Many of the businesses have been in Northeast Dallas for decades, their livelihood they've built from the ground up.
They're now wondering if the eminent domain plan happens where do they go?
For antique dealer Lynda Reed, the last 48 hours have been very stressful.
"They kick you out, but by the way, "we have assistance for you," well how nice," Reed said.
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Her sarcasm could not be mistaken as she along with more than 60 other dealers at City View Antique Mall say they'll will most likely lose their livelihoods to an elementary school.
"I just feel like this is not the right location. It's a very busy intersection. There's six lanes of traffic that children would have to cross to come to school," said Barbara Falk, also a dealer at City View Antique Mall.
According to a Dallas Independent School District letter to the businesses, the district intends to acquire these properties, including Jake's Hamburgers.
"It's sad it's very, very sad they're going to take this out of here," said Jake's customer Mark Barnett.
The attorney's office right next door could also go.
"This is where I have been my entire life," said attorney James Lynn.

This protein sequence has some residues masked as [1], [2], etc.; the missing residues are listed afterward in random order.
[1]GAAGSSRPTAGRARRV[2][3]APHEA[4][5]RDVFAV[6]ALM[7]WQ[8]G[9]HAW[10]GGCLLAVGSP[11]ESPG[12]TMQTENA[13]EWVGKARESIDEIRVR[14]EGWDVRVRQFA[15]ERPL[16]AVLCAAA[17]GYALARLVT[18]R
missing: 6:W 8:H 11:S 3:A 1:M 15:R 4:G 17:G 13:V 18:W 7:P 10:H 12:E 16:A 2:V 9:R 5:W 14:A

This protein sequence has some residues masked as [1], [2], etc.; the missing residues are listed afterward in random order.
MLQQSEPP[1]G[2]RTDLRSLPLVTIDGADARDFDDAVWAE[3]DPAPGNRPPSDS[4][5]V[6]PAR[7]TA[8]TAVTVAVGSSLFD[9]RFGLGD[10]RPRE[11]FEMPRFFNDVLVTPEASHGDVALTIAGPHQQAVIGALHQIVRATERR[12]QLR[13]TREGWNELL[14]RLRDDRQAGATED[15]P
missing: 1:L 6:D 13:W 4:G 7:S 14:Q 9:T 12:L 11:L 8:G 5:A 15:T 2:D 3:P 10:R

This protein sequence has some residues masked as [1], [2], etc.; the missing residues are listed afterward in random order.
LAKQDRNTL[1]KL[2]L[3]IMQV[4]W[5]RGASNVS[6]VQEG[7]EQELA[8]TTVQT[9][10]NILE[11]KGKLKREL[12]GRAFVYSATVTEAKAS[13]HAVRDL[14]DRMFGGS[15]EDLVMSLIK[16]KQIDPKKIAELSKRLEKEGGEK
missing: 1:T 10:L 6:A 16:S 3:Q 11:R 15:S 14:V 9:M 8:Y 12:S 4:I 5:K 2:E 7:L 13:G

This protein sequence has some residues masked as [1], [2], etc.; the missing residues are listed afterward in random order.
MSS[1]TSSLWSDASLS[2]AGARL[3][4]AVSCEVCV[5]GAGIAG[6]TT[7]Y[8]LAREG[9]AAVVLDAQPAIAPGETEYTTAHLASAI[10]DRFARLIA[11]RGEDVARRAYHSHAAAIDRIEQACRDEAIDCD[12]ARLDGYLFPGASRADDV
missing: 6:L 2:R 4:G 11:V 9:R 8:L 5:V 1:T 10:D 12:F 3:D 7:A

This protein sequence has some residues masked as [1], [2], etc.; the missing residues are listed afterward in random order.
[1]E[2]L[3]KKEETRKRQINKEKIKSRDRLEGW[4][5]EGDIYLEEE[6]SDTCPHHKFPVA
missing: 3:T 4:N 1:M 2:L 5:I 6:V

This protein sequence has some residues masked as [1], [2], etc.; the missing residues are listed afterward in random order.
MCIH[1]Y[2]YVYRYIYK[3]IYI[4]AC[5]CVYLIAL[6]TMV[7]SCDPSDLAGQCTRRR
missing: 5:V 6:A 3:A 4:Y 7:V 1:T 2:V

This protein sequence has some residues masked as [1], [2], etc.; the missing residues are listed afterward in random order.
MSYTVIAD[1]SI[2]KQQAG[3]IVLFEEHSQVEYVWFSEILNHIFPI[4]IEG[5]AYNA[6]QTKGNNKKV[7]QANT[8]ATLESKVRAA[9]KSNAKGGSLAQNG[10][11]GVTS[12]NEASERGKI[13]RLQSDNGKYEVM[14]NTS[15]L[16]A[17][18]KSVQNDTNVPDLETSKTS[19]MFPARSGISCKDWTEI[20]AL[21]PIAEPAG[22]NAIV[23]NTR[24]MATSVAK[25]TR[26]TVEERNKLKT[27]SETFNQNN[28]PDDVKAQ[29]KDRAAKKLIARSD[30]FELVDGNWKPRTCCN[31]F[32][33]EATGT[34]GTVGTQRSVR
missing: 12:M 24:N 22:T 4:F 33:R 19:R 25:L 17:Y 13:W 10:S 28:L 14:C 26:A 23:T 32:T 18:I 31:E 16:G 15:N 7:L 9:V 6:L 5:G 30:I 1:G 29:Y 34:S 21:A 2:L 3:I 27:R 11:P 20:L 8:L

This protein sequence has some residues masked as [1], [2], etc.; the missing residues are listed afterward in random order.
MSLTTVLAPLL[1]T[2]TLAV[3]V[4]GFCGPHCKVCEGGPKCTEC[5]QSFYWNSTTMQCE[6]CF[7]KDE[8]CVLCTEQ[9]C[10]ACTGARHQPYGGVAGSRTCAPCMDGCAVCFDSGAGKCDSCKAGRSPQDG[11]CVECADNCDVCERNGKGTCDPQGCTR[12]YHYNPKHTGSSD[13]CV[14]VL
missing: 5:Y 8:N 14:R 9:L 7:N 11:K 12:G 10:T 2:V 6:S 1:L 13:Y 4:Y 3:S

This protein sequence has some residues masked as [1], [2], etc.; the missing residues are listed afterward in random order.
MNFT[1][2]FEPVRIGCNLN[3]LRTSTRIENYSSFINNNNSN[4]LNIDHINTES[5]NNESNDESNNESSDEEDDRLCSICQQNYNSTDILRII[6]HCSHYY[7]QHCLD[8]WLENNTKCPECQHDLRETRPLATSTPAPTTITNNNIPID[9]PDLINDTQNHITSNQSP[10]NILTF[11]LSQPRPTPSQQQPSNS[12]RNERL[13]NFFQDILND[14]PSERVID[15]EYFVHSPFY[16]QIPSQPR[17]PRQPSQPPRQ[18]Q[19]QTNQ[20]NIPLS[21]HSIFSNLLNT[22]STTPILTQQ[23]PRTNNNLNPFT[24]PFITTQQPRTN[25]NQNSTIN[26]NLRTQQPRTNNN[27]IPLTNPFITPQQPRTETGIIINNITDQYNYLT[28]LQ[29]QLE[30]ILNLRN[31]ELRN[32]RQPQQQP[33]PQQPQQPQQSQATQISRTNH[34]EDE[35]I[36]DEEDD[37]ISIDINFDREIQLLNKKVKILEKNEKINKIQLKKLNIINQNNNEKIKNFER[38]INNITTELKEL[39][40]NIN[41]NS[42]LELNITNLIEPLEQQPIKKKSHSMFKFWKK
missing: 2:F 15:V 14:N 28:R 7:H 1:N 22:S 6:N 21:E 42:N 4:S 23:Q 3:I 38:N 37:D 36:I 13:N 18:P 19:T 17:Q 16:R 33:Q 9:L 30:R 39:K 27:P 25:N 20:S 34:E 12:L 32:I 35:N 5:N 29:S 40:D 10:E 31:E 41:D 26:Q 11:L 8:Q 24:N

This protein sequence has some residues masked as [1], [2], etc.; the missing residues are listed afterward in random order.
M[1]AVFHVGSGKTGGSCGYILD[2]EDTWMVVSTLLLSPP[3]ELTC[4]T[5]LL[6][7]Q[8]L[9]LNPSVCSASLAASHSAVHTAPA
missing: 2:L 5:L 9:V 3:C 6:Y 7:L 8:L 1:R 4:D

The rooms of his practice are filled with 40 years of memories, vacations and childhoods.
"When Lauren was first born, we kept her right here in a crib until she was about three or four-years-old," he said of his daughter.
Lynn built his family and practice around the law office and says the acquisition would have great financial consequences, not to mention the sentiment left behind.
Dallas ISD released a statement that read in part:
"As part of the protocol in acquiring properties, a letter is sent to each owner of record that includes a reference to the district's relocation assistance eminent domain plan. Any exercise of eminent domain must be considered and approved by the Dallas ISD Board of Trustees."
Representatives with Dallas ISD will hold a community input meeting at Jill Stone Elementary School at 6 p.m. on Wednesday.